The molecular basis of invasive growth in the pathogenic mould Aspergillus fumigatus

Elaine Bignell

Author address: 

Institute of Inflammation and Repair, The University of Manchester, UK


In lung diseases caused by the mould Aspergillus fumigatus epithelial destruction is thought to be mediated by proteases of fungal origin. We have found that the A. fumigatus pH-responsive transcription factor PacC governs expression of secreted proteases during invasive lung infections and is required for epithelial invasion and pathogenicity. In- and ex-vivo analyses of infected epithelia revealed that A. fumigatus elicits a series of distinct, and sequentially implemented assaults upon epithelial integrity, consisting of (I) epithelial entry (II) cell wall-mediated epithelial disaggregation and (III) protease-mediated damage, all of which are deficient in the ΔpacC mutant. Though damaging, internalisation of A. fumigatus spores by alveolar epithelial cells was found, via nystatin protection assays, to promote fungal clearance. Concordantly, spores of the ΔpacC mutant persisted in the lungs of leukopenic mice. Aberrant remodelling of the ΔpacC cell wall during initiation of mammalian infection suggested the β-glucan receptor, Dectin-1, as mediating spore internalisation, a hypothesis which was proven by the anti-internaisation activity of an anti-Dectin 1 antibody in vitro. Consistent with a curative role for spore internalisation, pulmonary damage was heightened in leukopenic Dectin-1–/–mice relative to wild type counterparts. Our findings shift the pathophysiological profile of this everyday host-pathogen interaction to one in which neutrophil titre presents a risk which is secondary to competence of epithelial defences, and sets a new precedent for the unified study of the diverse pulmonary complications caused by A. fumigatus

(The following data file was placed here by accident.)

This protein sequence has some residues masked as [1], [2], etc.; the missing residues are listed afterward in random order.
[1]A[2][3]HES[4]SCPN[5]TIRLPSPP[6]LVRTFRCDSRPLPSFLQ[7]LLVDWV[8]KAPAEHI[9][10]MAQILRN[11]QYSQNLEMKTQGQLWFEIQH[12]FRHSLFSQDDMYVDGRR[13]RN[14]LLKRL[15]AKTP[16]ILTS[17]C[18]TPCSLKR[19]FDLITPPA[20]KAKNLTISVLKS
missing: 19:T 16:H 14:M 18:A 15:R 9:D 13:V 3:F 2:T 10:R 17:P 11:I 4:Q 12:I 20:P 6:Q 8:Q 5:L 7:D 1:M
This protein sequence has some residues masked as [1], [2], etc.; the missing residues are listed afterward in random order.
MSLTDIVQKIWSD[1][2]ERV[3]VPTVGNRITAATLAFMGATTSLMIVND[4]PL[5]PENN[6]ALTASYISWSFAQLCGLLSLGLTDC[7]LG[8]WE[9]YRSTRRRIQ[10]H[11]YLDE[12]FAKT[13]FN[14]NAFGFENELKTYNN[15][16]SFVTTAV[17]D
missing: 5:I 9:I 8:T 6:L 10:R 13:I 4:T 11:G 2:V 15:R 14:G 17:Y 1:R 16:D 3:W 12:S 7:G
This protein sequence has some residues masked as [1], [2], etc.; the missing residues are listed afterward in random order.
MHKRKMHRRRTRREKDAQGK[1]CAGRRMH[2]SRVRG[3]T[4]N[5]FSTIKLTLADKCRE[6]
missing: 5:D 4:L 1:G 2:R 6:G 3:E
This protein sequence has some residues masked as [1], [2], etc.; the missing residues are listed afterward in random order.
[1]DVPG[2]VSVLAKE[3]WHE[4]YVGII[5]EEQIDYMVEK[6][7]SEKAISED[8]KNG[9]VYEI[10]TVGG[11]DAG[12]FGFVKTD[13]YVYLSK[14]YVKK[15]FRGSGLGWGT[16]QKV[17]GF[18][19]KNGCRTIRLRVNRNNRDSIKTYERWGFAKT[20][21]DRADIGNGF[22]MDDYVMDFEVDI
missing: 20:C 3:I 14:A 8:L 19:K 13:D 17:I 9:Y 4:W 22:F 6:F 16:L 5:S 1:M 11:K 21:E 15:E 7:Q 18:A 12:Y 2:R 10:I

abstract No: 


Full conference title: 

Microbiology Society Annual Conference
    • MS 2013